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Sheffeld thwitel baar


RichardB
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In The Reeve's Tale, written in the 1380s, Chaucer tells of the miller of Trumpington possessing a 'Sheffeld thwitel baar' in his hose:

Ay by his belt he baar a long panade,

And of a swerd ful trenchant was the blade.

A joly poppere baar he in his pouche;

Ther was no man, for peril, dorste hym touche.

A Sheffeld thwitel baar he in his hose.

Round was his face, and camus was his nose.

In modern English, that translates as something like:

Always in his leathern belt he did parade

A sword with a long trenchant blade.

In his pocket he carried a pretty knife;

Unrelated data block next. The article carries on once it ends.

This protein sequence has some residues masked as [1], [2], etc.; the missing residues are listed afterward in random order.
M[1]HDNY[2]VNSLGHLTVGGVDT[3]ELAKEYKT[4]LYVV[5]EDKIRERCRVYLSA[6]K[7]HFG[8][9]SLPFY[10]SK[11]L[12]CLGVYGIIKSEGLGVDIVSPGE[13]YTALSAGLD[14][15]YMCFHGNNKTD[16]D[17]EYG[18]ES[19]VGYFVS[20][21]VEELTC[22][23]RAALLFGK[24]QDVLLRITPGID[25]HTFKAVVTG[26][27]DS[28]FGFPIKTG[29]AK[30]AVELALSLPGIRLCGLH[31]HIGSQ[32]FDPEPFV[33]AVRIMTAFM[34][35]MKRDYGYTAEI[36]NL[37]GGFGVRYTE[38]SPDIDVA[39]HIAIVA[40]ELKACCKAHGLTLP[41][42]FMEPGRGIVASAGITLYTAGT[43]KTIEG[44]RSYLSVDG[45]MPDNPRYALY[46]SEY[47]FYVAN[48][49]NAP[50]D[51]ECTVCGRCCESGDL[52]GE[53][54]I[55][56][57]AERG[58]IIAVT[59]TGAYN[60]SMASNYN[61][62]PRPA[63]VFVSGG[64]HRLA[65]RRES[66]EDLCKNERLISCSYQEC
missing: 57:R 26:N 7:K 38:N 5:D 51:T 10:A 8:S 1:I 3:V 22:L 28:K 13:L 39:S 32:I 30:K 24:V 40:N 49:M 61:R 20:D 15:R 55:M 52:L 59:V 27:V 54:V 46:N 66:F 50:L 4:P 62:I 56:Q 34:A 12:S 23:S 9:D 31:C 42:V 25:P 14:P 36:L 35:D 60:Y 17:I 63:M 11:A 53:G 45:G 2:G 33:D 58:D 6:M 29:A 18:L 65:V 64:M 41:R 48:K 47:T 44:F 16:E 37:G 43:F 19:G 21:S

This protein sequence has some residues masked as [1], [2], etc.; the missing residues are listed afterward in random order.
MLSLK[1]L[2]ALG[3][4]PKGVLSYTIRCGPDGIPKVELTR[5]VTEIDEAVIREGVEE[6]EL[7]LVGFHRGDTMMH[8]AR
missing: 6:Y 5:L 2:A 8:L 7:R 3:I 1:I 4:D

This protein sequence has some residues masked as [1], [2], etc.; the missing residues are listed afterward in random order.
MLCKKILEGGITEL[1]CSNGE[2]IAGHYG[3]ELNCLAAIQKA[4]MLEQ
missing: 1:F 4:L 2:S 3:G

No man who dared to touch him, on loss of life.

A long knife from Sheffield he carried in his hose;

Round was his face and turned-up was his nose.

So, thats what all that means then lol

http://sheffieldknife.co.uk/index.php?modu...MN_position=3:3

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Interesting to see that Sheffield was already famous for it's knives even in 1380.

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